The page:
Government ignores public concerns over poker machines

TASMANIA’S longest serving Mayor says the State Government has seriously ignored public concerns over the community impact of poker machines.

Brighton Mayor Tony Foster said the announcement by State Treasurer Peter Gutwein to essentially maintain the status quo on the number and location of Electronic Gaming Machines (EGM) in hotels and clubs was a massive disappointment and a slap in the face for the thousands of Tasmanians and community groups that were looking for real reform.

Cr Foster said the Government should have invited submissions from the community on reducing or removing poker machines in hotels and clubs.

“But it seems the Treasurer was too afraid to address the real issue and instead had apparently kowtowed to Federal Hotels and the powerful lobbyists who don’t want their interests affected.

“In doing so, the Government has ignored the clear message from the community that it doesn’t want poker machines in hotels and clubs. The losers are the Tasmanian families who have their household budgets cut by losses on the pokies.”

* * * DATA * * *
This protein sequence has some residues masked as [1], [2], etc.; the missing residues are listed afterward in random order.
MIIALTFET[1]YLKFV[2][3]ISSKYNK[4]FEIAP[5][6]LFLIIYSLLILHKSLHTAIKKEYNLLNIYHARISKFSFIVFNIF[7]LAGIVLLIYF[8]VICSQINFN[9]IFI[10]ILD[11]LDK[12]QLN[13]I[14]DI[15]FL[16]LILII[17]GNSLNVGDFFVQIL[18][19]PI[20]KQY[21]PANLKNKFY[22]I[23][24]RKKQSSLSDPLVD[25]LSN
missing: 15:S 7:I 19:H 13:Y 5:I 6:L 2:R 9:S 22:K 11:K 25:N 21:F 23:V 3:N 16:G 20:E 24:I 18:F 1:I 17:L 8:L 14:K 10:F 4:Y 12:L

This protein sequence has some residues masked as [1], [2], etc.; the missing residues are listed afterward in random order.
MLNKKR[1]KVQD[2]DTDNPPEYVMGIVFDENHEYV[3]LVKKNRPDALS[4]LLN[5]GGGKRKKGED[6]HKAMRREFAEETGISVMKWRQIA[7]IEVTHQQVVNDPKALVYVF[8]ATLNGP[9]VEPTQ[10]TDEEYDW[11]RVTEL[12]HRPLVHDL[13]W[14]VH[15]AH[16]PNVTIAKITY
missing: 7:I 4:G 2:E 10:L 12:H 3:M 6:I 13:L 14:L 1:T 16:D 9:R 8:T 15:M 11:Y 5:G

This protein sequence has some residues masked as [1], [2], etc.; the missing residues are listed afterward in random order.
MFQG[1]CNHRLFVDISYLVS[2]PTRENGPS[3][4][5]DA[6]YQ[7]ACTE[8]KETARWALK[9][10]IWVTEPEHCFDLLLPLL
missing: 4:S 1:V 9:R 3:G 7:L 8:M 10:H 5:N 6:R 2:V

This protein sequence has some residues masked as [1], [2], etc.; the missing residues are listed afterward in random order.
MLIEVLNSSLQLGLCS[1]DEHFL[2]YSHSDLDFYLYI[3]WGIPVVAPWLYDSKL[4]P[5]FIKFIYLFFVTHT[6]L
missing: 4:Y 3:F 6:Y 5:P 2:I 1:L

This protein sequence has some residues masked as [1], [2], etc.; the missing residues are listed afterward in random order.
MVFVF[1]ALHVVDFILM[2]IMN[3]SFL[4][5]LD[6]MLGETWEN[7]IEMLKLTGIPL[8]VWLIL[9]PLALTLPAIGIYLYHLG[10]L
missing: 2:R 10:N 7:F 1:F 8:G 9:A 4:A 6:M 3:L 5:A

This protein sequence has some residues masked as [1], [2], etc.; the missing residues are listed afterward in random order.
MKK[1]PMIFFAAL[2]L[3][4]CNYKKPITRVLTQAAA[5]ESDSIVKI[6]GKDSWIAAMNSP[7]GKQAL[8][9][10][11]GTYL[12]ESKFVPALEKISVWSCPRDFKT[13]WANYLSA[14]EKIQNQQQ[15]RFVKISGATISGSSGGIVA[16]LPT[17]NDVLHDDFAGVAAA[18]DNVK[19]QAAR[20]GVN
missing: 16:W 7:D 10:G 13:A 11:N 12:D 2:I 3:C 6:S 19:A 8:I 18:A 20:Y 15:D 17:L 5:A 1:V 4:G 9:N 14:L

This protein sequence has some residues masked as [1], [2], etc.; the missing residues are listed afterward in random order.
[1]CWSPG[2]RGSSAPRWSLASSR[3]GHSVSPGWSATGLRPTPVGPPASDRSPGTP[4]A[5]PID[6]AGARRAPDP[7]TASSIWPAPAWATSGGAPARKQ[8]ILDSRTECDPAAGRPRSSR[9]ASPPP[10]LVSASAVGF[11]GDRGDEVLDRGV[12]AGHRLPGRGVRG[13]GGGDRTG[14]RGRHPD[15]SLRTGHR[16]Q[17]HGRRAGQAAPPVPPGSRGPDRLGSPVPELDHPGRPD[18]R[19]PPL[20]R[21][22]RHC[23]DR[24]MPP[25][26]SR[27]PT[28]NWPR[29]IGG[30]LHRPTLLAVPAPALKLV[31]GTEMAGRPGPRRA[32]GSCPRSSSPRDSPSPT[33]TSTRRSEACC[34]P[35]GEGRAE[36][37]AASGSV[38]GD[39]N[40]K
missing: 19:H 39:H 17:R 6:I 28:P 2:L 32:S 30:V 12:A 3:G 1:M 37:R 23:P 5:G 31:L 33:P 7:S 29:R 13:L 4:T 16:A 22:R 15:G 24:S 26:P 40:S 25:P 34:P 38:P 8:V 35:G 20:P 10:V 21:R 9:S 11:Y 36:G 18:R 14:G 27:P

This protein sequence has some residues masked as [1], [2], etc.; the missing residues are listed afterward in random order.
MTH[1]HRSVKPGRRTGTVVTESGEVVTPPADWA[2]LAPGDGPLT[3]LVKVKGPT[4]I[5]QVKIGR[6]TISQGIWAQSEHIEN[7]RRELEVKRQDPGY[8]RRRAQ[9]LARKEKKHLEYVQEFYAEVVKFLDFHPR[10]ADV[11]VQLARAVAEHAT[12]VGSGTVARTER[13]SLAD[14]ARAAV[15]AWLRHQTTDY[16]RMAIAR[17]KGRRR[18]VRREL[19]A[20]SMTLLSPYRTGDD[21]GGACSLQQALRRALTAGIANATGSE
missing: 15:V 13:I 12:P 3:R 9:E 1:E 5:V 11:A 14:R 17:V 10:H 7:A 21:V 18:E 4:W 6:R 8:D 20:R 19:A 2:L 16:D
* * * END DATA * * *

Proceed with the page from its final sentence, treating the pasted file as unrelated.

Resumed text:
Cr Foster said poker machines represented nothing more than a transfer of wealth from some of the poorest in the community and an extra tax on those who could least afford it.

“The recent Anglicare research clearly demonstrates that poker machines are disproportionately located in lower socio-­‐economic areas and the Treasurer’s announcement does nothing to address this.

“This research and public polling on the issue is deeply disturbing, but the Government just doesn’t seem interested.

“I have been consistently concerned at the adverse impact of the proliferation of poker machines in our community and particularly their concentration in lower socio-­‐economic areas.

“My concern is not just about problem gambling. It is also about money being bled from local communities and this impacts on families and the community in general.

“Undoubtedly, gambling on poker machines is having significant adverse consequences for Tasmanian families, small businesses and on general economic activity.

“I, and many thousands of Tasmanians, had hoped that the State Government would act to curb this impact, but it seems big business and the lobbyists are more important than people.

“At the outset, the Treasurer has set up this consultation with the wrong starting point. Rather than ask the Tasmanian people what they want, he is telling them what he wants.

“The Tasmanian people should have the opportunity to say whether they want poker machines in hotels and clubs.

Cr Foster said this process should be providing a new opportunity for Tasmania and the first question must be whether Tasmanians wanted poker machines in their local suburbs and towns.

“Instead, the Government has taken the easy way out and I can only describe the Treasurer’s announcement as a big let down and extremely disappointing.”